From 25 November, the International Day for the Elimination of Violence against Women, to 10 December, Human Rights Day, the 16 Days of Activism against Gender-Based Violence Campaign is a time to galvanize action to end violence against women and girls around the world. The international campaign originated from the first Women’s Global Leadership Institute coordinated by the Center for Women’s Global Leadership in 1991.
This year, Womandla supports the UNiTE Campaign that marks the 16 Days of Activism against Gender-Based Violence under the overarching theme, “Leave No One Behind: End Violence against Women and Girls”— reflecting the core principle of the transformative 2030 Agenda for Sustainable Development.
I recently attended a Children’s literacy, literature and multilingual storybook production and translation seminar hosted by PRAESA in collaboration with IBBY SA and PEN SA. Throughout the seminar, I was impressed by Xolisa Guzula’s depth of knowledge and insight on children’s learning. Not only had she been a volunteer and co-founder of Vulindlela Reading Club in Langa, Cape Town, and of Nal’ibali reading clubs nationwide, she was seated on a panel, discussing the process she underwent to successfully translate a 305-paged science fiction book from English to isiXhosa.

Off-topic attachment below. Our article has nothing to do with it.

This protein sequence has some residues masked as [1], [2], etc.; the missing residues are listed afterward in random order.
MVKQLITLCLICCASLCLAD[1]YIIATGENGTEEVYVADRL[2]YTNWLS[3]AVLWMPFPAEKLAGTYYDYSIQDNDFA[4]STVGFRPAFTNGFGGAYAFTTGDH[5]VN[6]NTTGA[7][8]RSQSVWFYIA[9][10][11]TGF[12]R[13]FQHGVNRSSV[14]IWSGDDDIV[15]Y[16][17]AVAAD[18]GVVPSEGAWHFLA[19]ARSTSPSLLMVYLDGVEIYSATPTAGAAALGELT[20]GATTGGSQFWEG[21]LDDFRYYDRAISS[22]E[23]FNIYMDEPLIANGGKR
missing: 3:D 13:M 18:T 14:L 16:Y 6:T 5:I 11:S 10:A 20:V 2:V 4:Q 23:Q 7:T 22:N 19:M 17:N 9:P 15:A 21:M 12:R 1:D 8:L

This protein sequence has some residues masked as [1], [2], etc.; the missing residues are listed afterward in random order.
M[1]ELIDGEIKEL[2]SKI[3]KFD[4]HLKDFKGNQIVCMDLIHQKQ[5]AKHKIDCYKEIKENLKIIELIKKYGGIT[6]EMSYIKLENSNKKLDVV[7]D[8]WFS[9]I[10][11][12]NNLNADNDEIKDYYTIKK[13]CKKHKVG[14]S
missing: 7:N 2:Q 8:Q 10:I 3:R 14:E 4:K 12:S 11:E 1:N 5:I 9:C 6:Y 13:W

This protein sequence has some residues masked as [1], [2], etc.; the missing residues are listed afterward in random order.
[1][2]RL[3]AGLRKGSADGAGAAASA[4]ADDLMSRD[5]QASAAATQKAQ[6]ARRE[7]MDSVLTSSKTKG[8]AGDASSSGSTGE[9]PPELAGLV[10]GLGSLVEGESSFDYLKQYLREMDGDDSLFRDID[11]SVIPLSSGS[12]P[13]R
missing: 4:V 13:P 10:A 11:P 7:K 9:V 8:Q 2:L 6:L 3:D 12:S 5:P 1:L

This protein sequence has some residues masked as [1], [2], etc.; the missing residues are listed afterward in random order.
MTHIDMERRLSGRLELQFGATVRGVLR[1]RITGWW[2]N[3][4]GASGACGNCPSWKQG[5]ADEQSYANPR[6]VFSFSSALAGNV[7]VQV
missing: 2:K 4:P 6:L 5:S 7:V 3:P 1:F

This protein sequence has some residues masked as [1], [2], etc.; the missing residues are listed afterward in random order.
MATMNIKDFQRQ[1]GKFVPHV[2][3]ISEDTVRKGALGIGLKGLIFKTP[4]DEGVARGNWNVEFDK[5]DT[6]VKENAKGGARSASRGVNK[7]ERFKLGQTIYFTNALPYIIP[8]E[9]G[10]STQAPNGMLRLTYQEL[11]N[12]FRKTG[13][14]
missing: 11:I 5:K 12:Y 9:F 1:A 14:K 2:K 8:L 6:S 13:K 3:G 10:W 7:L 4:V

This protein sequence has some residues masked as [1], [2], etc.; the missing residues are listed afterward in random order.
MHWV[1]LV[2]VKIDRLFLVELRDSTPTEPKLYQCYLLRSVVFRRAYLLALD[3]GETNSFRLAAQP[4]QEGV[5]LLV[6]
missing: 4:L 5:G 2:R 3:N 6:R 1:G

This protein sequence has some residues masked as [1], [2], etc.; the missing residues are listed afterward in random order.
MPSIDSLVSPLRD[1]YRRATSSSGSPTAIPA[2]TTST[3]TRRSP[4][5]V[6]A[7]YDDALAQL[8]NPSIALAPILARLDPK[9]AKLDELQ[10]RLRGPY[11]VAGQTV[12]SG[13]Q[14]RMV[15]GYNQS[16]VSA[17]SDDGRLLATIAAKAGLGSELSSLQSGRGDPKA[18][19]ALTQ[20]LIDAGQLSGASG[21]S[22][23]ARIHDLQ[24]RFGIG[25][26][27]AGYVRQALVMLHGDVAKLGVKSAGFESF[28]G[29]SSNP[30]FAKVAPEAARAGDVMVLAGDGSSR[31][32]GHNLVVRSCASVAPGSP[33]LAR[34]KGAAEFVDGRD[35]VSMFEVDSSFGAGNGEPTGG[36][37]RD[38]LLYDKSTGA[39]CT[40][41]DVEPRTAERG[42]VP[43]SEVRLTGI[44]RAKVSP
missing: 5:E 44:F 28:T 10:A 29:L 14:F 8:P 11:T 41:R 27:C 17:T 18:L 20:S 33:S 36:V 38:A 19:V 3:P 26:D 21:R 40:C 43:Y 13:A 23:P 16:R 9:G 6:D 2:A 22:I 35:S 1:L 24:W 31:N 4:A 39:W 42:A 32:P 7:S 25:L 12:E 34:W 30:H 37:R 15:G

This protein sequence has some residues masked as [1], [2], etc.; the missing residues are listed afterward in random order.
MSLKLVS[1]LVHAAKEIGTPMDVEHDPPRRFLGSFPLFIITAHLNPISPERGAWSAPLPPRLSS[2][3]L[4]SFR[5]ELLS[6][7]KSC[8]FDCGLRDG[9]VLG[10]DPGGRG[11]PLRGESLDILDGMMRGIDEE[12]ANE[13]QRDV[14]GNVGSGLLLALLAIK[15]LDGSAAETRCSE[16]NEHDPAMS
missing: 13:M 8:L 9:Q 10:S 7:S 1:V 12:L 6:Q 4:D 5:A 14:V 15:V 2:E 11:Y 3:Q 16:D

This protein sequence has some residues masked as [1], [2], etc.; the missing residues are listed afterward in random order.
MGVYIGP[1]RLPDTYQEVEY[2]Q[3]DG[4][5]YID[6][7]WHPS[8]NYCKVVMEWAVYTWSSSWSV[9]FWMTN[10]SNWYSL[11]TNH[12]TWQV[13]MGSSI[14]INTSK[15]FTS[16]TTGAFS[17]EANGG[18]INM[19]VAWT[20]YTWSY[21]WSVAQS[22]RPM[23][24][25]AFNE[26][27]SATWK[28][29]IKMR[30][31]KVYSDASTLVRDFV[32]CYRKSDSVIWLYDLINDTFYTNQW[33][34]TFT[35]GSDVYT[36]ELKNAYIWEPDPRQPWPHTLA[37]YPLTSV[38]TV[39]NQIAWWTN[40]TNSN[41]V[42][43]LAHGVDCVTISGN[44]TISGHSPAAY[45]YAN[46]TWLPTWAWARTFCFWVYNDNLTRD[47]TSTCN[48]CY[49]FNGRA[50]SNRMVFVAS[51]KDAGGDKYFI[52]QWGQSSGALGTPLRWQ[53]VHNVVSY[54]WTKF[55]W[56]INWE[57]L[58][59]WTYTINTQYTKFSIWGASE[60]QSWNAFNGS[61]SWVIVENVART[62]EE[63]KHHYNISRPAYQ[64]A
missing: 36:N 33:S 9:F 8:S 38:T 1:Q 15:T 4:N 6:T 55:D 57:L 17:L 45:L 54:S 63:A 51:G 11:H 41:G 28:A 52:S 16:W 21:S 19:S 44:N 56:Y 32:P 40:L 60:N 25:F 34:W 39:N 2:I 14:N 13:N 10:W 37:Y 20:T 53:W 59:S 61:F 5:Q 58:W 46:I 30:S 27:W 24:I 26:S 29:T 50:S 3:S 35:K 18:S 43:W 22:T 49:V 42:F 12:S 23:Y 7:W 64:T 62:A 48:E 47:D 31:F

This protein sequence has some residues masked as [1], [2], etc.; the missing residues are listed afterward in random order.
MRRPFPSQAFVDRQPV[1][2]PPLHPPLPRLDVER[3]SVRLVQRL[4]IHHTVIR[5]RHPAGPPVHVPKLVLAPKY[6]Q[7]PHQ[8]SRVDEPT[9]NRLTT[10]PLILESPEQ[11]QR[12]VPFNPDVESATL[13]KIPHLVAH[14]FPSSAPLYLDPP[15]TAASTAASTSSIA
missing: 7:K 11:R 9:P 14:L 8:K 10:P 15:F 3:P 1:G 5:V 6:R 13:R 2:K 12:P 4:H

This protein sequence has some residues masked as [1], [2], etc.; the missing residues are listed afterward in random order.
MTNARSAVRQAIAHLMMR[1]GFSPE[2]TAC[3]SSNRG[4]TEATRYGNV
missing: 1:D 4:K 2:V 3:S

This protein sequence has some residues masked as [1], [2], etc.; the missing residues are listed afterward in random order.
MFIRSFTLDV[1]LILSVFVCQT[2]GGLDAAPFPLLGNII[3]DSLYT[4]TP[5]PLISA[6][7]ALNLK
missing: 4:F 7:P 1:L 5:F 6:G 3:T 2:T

So simple in her disposition and generous in her acknowledgments of those who have taught her the ropes of the game, Xolisa is strikingly self-aware yet strangely she seems oblivious to her successes. In her defense, she says “when you do the work without thinking about fame you don’t realize the difference you are making. I love the work that I do, it is the reason I wake up early every Saturday morning to be at those reading clubs. I look forward to teaching children literature. It is the reason I translate and write stories so that I can expand the content available to bilingual speakers.”
At a time when South African leaders admit that our education system is on its knees, Xolisa Guzula is hope in action. She is a breath of fresh air and a powerful voice trumpeting the importance of language and literacy. She questions why African languages are confined to the home, whilst English and Afrikaans speaking children learn in their languages from the cradle to university and beyond.
Guzula challenges writers by saying: “If Adults only write for adults, what will the children read? If we do not shape them now, who will lead us next?”
She ends off the conversation by saying “Children do not begin to learn in the classroom. When we fail to intentionally create structures of learning outside of schools, we make it difficult for them to learn in the classroom. Children have a deep yearning for learning, we must harness that by all means possible.”